Lloyd’s has released an advanced summary of remarks to be made by its Chairman, Lord Peter Levene, in a speech to Texas business leaders at the Houston Forum Monday night.
Lloyd’s said Levene would urge industry leaders to “do more to prepare to meet 21st century risks,” citing recent hurricanes, notably Ivan, as a “timely reminder of the risks posed by natural catastrophes.”
His remarks tell Texans that they must not lose focus on the security risks they also face in the 21st century. “There is no doubt Texas is a state at risk,” Levene points out. “With its strong influence in the U.S. economy, the state’s ports, energy industry, high rise buildings and people all contribute to a complex security environment which needs to be managed in a careful and planned way.”
He gave three ways companies need to strengthen their security against the ongoing threat of terrorism:
— More thorough contingency planning
— Improved security
— Closer attention to risk management at the board level
Levene also says the insurance industry was encouraged by the Department of Homeland Security’s focus on Texas, but more needs to be done. A recent industry survey revealed that only 46 percent of U.S. companies are buying terrorism coverage. Levene notes, however, that “the good news is that’s nearly double the number buying it this time last year, but the bad news is that over half of corporations remain uninsured.”
Citing recent reports and surveys suggesting companies are unprepared for terrorist attacks, Levene stresses: “It is clear that companies must invest more – as much in terms of time as money – in contingency planning, to better prepare themselves against the broadest spectrum of security risks we all fear.” He also warned of hazards involving “cyber-security – against computer viruses and hacking attacks by ‘cyber terrorists.'” A recent survey concluded that 40 percent of Western companies do not have adequate plans in place.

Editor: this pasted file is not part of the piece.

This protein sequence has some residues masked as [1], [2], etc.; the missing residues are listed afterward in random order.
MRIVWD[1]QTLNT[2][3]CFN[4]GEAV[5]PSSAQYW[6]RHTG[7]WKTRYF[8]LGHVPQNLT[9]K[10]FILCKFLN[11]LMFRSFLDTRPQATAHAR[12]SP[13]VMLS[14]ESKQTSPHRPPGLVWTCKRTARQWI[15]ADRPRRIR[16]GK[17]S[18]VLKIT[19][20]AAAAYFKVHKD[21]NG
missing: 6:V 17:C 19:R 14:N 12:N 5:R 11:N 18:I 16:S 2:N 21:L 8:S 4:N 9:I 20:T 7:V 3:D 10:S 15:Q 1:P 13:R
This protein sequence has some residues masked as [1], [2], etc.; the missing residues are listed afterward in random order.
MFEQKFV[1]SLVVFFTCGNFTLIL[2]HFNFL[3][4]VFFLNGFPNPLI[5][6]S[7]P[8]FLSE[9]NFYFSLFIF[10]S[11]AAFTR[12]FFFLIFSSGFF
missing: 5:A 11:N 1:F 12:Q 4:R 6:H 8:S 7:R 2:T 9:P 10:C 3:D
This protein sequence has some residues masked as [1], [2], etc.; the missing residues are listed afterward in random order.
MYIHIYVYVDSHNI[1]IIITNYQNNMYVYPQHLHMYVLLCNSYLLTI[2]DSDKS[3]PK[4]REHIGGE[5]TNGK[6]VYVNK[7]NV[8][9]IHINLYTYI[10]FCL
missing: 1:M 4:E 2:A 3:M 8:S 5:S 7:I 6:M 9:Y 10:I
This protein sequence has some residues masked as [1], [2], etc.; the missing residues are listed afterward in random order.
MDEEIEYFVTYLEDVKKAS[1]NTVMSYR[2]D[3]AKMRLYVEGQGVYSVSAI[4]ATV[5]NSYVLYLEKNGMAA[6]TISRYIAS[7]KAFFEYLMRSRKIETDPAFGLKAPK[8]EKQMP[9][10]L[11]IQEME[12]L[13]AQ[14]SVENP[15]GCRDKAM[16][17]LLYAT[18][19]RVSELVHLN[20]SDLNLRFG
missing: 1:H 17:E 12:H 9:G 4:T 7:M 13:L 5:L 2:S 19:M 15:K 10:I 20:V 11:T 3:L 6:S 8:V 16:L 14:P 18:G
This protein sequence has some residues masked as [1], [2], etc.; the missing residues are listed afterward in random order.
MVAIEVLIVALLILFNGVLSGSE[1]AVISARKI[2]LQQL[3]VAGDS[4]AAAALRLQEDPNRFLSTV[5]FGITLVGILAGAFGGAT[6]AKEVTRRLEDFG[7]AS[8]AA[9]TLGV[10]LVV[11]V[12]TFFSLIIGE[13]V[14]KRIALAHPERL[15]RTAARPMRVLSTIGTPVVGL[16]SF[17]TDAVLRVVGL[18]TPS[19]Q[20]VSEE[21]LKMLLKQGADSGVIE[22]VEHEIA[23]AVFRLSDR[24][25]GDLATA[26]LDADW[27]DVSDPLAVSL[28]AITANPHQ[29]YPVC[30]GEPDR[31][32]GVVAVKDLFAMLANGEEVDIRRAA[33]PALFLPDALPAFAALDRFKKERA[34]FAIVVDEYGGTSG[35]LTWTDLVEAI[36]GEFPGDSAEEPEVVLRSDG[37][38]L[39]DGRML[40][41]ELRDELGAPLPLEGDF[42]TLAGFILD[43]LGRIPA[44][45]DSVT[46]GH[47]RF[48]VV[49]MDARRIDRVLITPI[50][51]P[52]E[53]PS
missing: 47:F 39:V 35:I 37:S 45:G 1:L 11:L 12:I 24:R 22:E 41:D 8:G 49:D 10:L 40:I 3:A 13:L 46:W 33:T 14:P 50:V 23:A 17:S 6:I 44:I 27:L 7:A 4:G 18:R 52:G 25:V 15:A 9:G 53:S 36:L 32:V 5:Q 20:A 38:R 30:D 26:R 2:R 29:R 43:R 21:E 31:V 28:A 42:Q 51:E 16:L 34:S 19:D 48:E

Levene calls on companies to improve security by allocating funding, educating employees and implementing appropriate procedures throughout their organizations. “Many companies have improved their security measures considerably since September 11th, but there is still little consistency as security standards vary greatly,” he notes.
Lloyd’s risk experts say improved security is a step that companies can take relatively easily, but which can make all the difference. Underwriters recommend basic security measures such as perimeter control, checking identifications, close circuit TV monitoring, and a greater presence of security personnel.
Levene also emphasizes that while insurance is one important consideration, companies must take risk decisions to the board level for effective risk management in the 21st century. “Companies need to recognize that the risk environment has changed, and they cannot rely on 20th century risk management techniques to solve 21st century problems.”
He concludes by saying, “Without a culture of risk awareness in the boardroom, we cannot truly put our hands on our hearts and say we are ready for the 21st century risk environment.”
In “Notes to Editors,” following the summary of Lord Levene’s remarks, the bulletin noted the following information:
— Lloyd’s conducts more business in Texas than any state in the U.S. with a total of more than $850 million in 2003. Of the 17 Texan companies which rank in the Fortune 500, Lloyd’s insures 13 of them.
— Lloyd’s insures the basic Texan energy infrastructure – both oil and gas – and as the industry develops, Lloyd’s is one of the few markets able and willing to take on the risk. From offshore oilfields to LNG tankers, Lloyd’s plays a vital role in helping Texas manage its energy risk.
— The Department of Homeland Security allocated $32 million to improve defences along the Texan coast – with the Port of Houston receiving the largest grant.
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